Abbott (NYSE:ABT) yesterday presented data from a new trial of its HeartMate 3 left ventricular assist device, touting a reduced rate of strokes, pump-related blood clots and bleeding episodes at two years as compared with the previous generation HeartMate II.
Data in the trial was presented at the American College of Cardiology’s 68th Annual Scientific Session 2019 in New Orleans and published simultaneously in the New England Journal of Medicine, the Chicago-area medical device company said.
Abbott touted its HeartMate 3 as the first implantable mechanical pump using fully magnetic levitation technology, making it frictionless and removing the need for mechanical bearings.
Study investigators recruited a total of 1,028 patients with severe heart failure for its MOMENTUM-3 trial at 69 U.S. centers. Patients in the trial either needed an LVAD as a bridge to a heart transplant or relied on the LVAD as a lifelong therapy, Abbott said.
Patients in the trial were randomized to receive either the HeartMate 3 or a HeartMate II system, and all received blood-thinning medications following surgery and were taking between 81 to 325 mg of Aspirin daily, the company said.
Data presented came from two pre-specified interim analysis and a final analysis at two-years post enrollment, Abbott said.
At two years, 74.7% of HeartMate 3 patients met the primary endpoint of the trial, compared with only 60.6% of patients with the HeartMate II. Pump replacement rates at two years was 2.3% for HeartMate 3 patients versus 11.3% for patients with a HeartMate II.
Rates of pump clotting were significantly lower for HeartMate 3 patients at 1.4% versus 13.9% for patients with HeartMate II devices. Rates of disabling stroke were closer between groups, at 5% for HeartMate 3 patients versus 7.5% for HeartMate II patients.
Rates of bleeding and gastrointestinal bleeding were reported at 43.7% and 24.5% respectively for HeartMate III patients, higher than the 55% and 30.9% reported for Heartmate II patients.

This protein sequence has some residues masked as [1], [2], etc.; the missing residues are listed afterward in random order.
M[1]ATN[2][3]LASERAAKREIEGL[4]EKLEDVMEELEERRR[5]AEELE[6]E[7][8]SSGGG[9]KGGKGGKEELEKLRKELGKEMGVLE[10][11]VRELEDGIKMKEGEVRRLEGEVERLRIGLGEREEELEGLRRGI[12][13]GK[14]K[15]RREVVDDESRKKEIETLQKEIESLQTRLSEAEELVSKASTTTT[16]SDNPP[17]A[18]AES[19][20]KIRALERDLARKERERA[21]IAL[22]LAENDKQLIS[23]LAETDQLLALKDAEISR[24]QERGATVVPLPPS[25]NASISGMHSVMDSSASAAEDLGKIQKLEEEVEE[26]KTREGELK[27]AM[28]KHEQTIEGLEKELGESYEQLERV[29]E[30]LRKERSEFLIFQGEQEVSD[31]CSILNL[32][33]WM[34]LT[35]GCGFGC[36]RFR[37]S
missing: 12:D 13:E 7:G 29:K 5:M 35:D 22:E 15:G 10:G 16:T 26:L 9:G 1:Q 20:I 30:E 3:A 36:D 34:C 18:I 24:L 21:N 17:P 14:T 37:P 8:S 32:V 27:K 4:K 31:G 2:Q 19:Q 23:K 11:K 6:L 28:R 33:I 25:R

Patients treated with the HeartMate 3 spent on average 48 more days on LVAD support outside of a hospital than their Heartmate II counterparts and fewer days in the hospital after readmission, at 13 days versus 18 days, respectively.
Researchers noted an increased risk of infections at two years, and commented that they were working with infection disease experts to explore new ways to reduce infection susceptibility.
Study investigators said they plan to follow patients in the trial out to three years, and that they are looking to develop a new trial to explore how to optimize medical therapy for advanced heart failure patients.
“These final results from what is by far the largest LVAD trial ever conducted demonstrate the clinical superiority of the HeartMate 3 compared with its predecessor, the HeartMate II. We have shown a decrease in adverse events that uniquely occur due to the interface between the patient and the mechanical pump. These include a consistent and reliable reduction in strokes of all kinds and severity with the HeartMate 3 but also a remarkable reduction in the rate of pump-related blood clots and significant reductions in all types of bleeding, especially gastrointestinal bleeding. In addition to having significantly lower rates of adverse events, patients who received the HeartMate 3 had a lower rate of readmission to the hospital and spent fewer days in the hospital when they were readmitted,” lead author Dr. Mandeep Mehra of Brigham and Women’s Hospital said in a press release.
Mehra added that based on the results, he believes that the HeartMate 3 should be considered the standard of care for patients with advanced heart failure who do not respond to guideline-directed medical therapy.
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